How Health Insurance For Therapy Works: A Comprehensive Guide

When you begin looking for a therapist, one of the first decisions you need to make is how you'll pay for sessions. Using your health insurance plan to pay for therapy can be confusing, but it's a good option for many folks, as it can save you a lot of money.

This guide outlines all the ways insurance can be used to pay for therapy so you can learn how to maximize your plan and find a therapist who fits within your budget!

  1. Options for paying for therapy
  2. In-network vs. out-of-network therapists: What's the difference?
  3. In-network: How to pay for an in-network therapist
  4. Out-of-network: How to pay for an out-of-network therapist
  5. Insurance alternatives: Sliding scale, HSA, FSA
  6. Glossary and final thoughts

1. Options for paying for therapy

When it comes to paying for therapy, you have a few different options:

(a) In-network therapists

When you think of finding a therapist who "takes your insurance," you're thinking of in-network therapists. Finding an in-network therapist is generally the most affordable way to get therapy and are a good option if:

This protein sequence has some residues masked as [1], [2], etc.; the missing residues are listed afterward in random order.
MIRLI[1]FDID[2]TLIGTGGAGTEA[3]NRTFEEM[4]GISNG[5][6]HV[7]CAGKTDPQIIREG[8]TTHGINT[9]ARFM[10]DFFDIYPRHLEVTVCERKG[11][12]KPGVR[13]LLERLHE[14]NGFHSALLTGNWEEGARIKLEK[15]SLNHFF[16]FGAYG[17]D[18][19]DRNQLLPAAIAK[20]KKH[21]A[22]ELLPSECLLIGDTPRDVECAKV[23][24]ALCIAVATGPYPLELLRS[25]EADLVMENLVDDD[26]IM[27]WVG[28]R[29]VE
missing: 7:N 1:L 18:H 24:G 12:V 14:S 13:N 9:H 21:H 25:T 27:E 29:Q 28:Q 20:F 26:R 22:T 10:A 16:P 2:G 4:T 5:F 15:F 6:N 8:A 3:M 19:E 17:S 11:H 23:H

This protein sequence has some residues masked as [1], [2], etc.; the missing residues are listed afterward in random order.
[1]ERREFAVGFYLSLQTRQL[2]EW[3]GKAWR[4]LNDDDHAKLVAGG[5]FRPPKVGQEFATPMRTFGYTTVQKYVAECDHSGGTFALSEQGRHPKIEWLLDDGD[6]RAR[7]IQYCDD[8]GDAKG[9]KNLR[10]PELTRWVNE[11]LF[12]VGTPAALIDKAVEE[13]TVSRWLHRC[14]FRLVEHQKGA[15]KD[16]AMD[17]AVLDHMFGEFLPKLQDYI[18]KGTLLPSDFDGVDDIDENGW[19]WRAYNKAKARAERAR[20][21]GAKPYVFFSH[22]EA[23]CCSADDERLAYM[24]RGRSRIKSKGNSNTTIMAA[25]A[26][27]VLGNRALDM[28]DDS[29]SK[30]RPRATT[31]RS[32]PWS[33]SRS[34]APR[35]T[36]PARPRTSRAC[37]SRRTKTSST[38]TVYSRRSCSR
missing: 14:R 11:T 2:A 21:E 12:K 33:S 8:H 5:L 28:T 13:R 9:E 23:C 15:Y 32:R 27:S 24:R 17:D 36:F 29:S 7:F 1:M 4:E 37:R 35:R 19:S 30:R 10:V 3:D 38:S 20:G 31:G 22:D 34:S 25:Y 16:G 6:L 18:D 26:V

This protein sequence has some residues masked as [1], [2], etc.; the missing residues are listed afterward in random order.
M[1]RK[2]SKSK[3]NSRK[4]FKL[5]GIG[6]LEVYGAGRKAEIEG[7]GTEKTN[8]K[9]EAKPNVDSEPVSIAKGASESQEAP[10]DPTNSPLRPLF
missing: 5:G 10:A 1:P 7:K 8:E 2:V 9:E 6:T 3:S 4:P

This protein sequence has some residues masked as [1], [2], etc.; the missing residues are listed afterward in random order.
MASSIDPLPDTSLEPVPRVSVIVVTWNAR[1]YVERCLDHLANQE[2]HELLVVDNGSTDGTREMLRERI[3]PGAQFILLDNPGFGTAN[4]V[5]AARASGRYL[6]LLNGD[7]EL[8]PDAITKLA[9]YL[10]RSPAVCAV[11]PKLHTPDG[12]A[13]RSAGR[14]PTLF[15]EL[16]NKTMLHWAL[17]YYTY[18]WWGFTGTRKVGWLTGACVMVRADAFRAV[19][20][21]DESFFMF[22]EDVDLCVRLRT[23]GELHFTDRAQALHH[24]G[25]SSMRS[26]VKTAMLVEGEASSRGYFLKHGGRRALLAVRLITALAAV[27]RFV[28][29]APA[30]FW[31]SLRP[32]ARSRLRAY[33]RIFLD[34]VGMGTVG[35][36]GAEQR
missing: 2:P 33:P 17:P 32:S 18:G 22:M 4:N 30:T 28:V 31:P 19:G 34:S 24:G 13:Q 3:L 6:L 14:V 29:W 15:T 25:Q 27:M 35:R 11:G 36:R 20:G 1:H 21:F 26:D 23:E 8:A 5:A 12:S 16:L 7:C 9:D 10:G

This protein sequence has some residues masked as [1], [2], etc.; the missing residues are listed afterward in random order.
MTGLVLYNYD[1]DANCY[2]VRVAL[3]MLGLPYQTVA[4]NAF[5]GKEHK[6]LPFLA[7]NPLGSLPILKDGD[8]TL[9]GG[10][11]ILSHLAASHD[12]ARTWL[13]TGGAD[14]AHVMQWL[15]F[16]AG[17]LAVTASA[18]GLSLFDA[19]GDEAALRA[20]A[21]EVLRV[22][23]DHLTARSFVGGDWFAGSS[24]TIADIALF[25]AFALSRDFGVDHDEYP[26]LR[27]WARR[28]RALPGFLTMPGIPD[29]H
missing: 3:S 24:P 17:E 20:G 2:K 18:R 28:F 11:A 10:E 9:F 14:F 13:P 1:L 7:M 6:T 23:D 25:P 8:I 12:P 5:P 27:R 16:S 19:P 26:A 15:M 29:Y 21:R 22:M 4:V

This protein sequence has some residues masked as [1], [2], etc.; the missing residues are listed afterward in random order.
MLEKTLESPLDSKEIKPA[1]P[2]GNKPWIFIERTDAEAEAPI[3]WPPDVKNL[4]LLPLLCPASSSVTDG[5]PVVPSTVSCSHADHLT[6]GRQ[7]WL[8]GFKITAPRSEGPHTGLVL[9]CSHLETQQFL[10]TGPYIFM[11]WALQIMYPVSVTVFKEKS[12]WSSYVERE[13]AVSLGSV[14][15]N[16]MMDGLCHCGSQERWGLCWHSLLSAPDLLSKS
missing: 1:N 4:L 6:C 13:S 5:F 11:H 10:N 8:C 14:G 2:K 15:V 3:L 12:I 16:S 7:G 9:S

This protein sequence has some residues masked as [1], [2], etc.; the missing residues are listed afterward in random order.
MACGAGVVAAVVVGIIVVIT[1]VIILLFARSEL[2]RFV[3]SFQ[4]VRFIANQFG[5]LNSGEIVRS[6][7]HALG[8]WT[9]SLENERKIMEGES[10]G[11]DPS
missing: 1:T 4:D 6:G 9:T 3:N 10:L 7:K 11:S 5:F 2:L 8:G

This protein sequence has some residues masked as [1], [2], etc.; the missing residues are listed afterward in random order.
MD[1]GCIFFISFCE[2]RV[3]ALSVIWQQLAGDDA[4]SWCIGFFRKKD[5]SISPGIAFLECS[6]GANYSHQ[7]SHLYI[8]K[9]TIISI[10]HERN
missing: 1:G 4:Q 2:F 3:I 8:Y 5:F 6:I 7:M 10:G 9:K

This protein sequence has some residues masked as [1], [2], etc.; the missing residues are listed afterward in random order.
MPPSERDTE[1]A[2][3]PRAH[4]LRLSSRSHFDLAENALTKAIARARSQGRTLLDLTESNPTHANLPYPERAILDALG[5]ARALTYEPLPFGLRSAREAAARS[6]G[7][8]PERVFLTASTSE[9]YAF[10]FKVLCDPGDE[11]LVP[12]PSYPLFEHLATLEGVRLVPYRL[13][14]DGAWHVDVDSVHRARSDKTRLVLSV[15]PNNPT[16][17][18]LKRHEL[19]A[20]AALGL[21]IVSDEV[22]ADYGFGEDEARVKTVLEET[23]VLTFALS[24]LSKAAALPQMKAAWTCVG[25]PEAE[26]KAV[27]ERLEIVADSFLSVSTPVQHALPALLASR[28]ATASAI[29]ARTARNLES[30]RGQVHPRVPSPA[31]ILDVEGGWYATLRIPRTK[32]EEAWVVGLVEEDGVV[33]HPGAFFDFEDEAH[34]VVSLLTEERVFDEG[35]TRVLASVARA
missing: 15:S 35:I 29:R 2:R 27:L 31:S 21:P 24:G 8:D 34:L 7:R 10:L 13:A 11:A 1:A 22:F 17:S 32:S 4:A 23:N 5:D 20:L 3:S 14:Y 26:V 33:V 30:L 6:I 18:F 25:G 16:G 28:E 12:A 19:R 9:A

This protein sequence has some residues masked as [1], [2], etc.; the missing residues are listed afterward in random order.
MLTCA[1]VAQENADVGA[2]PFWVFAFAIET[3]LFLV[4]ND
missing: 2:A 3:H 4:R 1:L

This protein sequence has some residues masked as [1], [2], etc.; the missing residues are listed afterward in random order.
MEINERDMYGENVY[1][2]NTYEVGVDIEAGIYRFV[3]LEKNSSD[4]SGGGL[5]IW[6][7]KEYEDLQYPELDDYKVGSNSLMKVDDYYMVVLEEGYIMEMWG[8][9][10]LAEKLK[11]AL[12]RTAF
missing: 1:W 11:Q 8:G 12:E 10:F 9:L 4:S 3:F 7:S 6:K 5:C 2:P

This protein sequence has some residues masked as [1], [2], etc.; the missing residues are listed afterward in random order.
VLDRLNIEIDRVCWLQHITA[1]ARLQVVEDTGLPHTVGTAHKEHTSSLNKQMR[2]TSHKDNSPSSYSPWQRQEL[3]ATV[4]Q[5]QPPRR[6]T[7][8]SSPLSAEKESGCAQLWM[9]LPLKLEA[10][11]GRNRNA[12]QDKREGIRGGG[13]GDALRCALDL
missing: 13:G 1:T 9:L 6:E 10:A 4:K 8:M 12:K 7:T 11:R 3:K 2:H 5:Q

(b) Out-of-network therapists

Consider seeing an out-of-network therapist if:

(c) Sliding scale, HSA, FSA

There are various alternatives to health insurance too, including sliding scales and HSA and FSA plans. These are good options if:

We'll look at each of these options in-depth in this article!

2. In-network vs. out-of-network therapists: What's the difference?

What does it mean to be in-network vs. out-of-network?

A therapist is in-network if they have a contract with your health insurance company to be part of their network of providers and accept a predetermined payment amount per session.

You might also hear terms such as: take your insurance or accept your insurance.

A therapist is out-of-network if they don’t have a contract with your health insurance company and set their own fees.

You might hear this referred to as: don't take or don't accept your insurance, accept PPO plans, or accept out-of-network benefits only.

Therapists decide which insurance networks they want to join; they can choose to accept some insurances but not others, only a few insurances, or none at all.

When looking for a therapist, deciding whether you are only looking for in-network therapists, or if you are open to expanding your search to include out-of-network therapists is an important first step.